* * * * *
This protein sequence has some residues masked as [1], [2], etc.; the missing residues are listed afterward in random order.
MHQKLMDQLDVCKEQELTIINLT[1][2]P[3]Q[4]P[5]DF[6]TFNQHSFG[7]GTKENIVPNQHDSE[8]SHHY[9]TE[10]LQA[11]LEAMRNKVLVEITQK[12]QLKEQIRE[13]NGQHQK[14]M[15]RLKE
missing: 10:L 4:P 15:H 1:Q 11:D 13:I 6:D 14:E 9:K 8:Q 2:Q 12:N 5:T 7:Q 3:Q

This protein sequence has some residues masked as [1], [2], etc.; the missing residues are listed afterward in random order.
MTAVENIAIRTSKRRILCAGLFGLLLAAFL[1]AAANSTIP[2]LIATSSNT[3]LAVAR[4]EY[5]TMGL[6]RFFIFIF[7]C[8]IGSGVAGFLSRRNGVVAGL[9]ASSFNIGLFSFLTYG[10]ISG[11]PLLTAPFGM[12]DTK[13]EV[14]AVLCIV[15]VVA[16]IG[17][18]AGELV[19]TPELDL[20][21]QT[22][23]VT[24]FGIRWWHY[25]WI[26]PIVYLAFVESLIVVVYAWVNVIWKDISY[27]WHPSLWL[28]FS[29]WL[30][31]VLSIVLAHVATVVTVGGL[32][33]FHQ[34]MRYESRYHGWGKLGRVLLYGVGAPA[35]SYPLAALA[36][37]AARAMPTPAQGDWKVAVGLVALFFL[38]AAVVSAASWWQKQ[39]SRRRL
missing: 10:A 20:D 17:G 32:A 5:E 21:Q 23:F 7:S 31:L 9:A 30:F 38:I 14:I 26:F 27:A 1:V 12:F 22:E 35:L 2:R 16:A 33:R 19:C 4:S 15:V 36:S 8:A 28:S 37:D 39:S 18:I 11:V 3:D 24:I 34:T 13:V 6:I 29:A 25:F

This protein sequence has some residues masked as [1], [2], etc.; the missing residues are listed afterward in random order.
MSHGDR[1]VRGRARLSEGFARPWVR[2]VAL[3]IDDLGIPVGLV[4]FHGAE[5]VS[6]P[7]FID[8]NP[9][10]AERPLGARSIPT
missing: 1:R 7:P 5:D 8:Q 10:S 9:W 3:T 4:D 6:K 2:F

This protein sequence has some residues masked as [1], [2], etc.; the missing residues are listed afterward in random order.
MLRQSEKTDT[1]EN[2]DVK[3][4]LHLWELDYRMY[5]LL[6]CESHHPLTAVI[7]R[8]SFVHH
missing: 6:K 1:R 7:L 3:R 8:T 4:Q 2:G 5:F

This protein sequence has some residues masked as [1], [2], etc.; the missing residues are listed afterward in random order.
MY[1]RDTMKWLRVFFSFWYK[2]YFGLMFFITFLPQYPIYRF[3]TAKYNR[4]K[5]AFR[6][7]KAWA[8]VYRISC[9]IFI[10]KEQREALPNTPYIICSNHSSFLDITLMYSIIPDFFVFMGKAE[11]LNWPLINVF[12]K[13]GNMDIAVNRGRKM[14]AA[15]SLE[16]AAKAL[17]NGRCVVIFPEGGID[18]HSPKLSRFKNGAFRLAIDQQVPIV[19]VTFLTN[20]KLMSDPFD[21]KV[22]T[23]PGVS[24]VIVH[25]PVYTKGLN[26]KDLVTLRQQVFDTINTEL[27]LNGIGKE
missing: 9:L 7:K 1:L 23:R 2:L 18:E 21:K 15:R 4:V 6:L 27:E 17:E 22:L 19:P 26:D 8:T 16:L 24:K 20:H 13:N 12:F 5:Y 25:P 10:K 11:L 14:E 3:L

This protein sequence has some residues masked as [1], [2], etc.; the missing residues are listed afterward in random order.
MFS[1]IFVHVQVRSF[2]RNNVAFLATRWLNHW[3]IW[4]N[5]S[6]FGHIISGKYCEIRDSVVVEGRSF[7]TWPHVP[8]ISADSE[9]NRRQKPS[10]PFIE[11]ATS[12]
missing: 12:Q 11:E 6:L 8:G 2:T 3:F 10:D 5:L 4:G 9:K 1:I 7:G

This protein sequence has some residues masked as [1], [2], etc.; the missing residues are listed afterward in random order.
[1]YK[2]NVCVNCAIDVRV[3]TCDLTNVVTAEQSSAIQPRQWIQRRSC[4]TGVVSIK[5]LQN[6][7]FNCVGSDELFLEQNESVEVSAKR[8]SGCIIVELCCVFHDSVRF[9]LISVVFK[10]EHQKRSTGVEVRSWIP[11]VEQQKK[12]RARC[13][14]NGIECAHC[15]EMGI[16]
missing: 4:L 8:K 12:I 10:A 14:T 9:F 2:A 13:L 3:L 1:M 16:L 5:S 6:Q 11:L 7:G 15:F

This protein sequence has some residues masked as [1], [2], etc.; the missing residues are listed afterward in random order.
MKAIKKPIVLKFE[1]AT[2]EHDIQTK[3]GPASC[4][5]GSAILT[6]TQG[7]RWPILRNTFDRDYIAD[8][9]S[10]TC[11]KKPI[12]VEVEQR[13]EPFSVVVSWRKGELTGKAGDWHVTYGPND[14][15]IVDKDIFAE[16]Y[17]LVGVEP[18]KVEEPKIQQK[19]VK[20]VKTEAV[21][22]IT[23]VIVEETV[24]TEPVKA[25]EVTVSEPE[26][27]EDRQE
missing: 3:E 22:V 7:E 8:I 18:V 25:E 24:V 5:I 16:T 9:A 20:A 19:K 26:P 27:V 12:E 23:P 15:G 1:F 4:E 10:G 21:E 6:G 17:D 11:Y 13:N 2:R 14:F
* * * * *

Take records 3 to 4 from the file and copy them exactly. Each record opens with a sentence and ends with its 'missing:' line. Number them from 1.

This protein sequence has some residues masked as [1], [2], etc.; the missing residues are listed afterward in random order.
MSHGDR[1]VRGRARLSEGFARPWVR[2]VAL[3]IDDLGIPVGLV[4]FHGAE[5]VS[6]P[7]FID[8]NP[9][10]AERPLGARSIPT
missing: 1:R 7:P 5:D 8:Q 10:S 9:W 3:T 4:D 6:K 2:F

This protein sequence has some residues masked as [1], [2], etc.; the missing residues are listed afterward in random order.
MLRQSEKTDT[1]EN[2]DVK[3][4]LHLWELDYRMY[5]LL[6]CESHHPLTAVI[7]R[8]SFVHH
missing: 6:K 1:R 7:L 3:R 8:T 4:Q 2:G 5:F